Why Kubernetes Observability Is Essential for Your Organization
Why do you need Kubernetes observability? Let's understand the three pillars of observability and dive into some challenges in implementing observability.
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The Kubernetes service simplifies load balancing and container management of containerized applications. Simply put, it makes it easier for enterprise applications to have greater scalability, flexibility, and portability. After Linux, Kubernetes is one of the fastest-growing projects in the history of open-source software. According to a study by CNFC, the number of Kubernetes engineers grew by 67% to 3.9 million.
It is a go-to solution for cloud orchestration in distributed environments. But, cloud architecture has become complicated, and organizations find it challenging to fix the bugs. When developers need to address the root cause, they encounter a lack of observability due to non-tracking of the state of Kubernetes, serverless functions, and other aspects of cloud architecture. This lack of visibility into what’s going on led to the need for Kubernetes Observability.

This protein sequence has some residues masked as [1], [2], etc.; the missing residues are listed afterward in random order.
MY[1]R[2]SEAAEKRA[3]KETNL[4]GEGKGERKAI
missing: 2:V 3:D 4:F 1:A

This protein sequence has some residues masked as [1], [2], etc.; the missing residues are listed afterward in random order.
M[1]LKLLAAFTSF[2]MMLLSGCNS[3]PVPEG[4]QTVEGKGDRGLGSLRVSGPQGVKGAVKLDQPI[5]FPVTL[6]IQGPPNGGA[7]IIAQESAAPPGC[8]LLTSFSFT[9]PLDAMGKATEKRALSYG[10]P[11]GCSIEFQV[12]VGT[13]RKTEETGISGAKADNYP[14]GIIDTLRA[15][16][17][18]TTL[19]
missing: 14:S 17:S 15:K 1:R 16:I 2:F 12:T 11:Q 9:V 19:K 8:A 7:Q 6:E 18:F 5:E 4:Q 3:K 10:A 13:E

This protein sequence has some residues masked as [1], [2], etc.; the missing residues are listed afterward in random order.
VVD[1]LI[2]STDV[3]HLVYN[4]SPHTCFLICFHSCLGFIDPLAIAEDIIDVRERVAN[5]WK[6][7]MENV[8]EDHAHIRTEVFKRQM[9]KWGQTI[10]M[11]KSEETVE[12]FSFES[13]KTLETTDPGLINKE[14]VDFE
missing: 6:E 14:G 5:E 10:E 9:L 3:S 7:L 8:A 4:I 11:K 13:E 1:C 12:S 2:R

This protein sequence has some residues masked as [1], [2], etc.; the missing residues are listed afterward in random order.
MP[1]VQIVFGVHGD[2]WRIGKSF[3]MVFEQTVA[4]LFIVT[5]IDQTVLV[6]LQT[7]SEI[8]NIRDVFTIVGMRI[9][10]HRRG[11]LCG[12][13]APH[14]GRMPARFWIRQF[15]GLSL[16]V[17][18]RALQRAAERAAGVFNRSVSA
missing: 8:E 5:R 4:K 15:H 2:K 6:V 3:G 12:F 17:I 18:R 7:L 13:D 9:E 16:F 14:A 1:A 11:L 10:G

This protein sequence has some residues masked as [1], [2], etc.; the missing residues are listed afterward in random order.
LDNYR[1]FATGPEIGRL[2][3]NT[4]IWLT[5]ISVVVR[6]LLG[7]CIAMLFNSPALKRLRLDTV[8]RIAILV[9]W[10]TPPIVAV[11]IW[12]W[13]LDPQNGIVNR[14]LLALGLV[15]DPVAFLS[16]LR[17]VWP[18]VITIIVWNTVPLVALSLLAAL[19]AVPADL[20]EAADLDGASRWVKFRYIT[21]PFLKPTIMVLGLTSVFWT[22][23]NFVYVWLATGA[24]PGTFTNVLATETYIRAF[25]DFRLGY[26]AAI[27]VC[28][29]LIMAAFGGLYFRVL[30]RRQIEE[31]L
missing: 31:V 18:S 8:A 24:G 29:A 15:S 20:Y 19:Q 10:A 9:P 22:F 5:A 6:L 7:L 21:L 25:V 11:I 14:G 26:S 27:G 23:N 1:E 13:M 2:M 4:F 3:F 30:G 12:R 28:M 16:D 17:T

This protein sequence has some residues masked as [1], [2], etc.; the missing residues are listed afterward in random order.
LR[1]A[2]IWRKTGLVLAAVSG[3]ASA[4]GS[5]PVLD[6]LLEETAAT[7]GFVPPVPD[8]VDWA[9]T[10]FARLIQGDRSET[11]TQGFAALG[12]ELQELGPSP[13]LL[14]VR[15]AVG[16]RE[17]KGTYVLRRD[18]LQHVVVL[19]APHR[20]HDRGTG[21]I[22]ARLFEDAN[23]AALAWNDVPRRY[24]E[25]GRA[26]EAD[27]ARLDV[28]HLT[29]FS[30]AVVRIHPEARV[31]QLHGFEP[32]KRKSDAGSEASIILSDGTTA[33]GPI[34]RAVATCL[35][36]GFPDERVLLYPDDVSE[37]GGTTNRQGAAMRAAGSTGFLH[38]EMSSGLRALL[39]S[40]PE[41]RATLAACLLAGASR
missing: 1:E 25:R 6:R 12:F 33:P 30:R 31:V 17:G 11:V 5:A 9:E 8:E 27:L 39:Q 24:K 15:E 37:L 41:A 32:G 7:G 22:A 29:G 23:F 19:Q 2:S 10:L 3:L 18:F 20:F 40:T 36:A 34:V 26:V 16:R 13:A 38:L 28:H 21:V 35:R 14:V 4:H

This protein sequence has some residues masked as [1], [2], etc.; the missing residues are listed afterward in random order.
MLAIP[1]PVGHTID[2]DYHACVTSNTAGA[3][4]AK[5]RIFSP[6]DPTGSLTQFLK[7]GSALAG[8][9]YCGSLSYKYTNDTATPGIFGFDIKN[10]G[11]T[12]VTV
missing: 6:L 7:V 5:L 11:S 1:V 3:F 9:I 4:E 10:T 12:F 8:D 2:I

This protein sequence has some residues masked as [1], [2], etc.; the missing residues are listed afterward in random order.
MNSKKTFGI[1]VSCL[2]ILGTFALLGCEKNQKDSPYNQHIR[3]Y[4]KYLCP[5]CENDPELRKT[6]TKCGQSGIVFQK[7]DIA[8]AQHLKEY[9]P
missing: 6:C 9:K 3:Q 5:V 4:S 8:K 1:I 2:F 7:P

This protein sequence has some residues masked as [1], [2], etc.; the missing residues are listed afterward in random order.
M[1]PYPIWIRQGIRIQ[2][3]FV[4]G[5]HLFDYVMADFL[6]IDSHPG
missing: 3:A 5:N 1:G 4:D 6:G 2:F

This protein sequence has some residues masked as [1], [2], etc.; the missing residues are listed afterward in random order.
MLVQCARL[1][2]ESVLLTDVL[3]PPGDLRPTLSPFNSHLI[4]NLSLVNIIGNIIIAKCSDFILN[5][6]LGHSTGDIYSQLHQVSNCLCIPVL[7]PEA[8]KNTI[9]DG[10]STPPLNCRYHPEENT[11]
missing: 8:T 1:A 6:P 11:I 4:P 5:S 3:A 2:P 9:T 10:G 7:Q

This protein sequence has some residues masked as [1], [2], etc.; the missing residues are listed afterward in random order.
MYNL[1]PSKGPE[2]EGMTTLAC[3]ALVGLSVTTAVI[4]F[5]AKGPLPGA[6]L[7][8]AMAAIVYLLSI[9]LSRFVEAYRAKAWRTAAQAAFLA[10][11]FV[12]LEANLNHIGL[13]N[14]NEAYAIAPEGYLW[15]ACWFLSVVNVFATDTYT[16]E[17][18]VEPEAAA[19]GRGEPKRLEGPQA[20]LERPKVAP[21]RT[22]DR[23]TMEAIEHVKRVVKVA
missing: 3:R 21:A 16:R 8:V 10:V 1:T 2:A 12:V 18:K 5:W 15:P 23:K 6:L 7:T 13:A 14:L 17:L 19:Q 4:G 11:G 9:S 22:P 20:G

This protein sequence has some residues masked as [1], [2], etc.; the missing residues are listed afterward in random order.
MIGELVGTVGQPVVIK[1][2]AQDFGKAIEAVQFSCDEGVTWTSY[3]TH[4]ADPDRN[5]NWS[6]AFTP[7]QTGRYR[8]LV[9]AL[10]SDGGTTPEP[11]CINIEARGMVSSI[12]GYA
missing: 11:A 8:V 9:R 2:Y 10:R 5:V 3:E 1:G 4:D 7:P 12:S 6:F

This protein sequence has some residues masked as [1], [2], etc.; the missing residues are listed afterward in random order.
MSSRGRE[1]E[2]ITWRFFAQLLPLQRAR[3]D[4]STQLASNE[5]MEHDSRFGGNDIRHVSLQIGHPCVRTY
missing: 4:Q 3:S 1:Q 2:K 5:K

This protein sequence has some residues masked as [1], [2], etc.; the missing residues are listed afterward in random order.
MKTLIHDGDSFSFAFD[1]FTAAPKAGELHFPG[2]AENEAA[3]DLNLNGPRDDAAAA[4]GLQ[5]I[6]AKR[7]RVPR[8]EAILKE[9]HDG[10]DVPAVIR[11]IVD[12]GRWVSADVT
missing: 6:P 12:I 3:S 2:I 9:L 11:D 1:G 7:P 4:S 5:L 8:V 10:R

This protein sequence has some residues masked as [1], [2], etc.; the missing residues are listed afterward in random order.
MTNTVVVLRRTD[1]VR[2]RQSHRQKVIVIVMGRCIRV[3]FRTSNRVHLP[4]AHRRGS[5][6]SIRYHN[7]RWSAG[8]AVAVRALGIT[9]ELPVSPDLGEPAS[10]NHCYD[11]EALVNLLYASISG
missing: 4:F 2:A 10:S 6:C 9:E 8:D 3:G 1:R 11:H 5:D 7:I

What’s Kubernetes Observability?
Observability is the potential to measure the current state of a system based on logs, metrics, and traces.
In the modern environment, the cloud infrastructure, container, and microservices, etc. are all potential data sources generating loads of data every day. The main objective of observability is to facilitate a holistic assessment of all this data coming from disparate systems.
Kubernetes observability helps address issues by bringing everything into context and takes you to the root of the issue. This leads to a shorter time for resolution, prevention of issues blowing up, and huge cost savings in the form of averted crisis.
Three Pillars of Observability
The term observability is best described as the ability to observe systems via different external outputs in order to detect any irregularities and fix them.
Talking about the external outputs, these are generated by systems. They fall under three main pillars:
#1. Logs: They are files that store events, warnings, and errors, which generally occur in the software environment. Logs contain contextual information. For example, the particular time of an event. The log messages represent data in three forms i.e., plain text, structured, and binary format. However, log messages require ample storage space. Therefore, make sure you have enough storage space before generating them.
#2. Metrics: They are a numerical representation of data. It can be used to determine the service or component behavior over a specific period of time. This pillar embraces a set of attributes, such as name, value, and timestamp, which transfer information about SLAs, SLOs, and SLIs.
Metrics are real-time savers. This is because one can easily correlate them across infrastructure components in order to get a holistic view of system health and performance. It also enables longer data retention.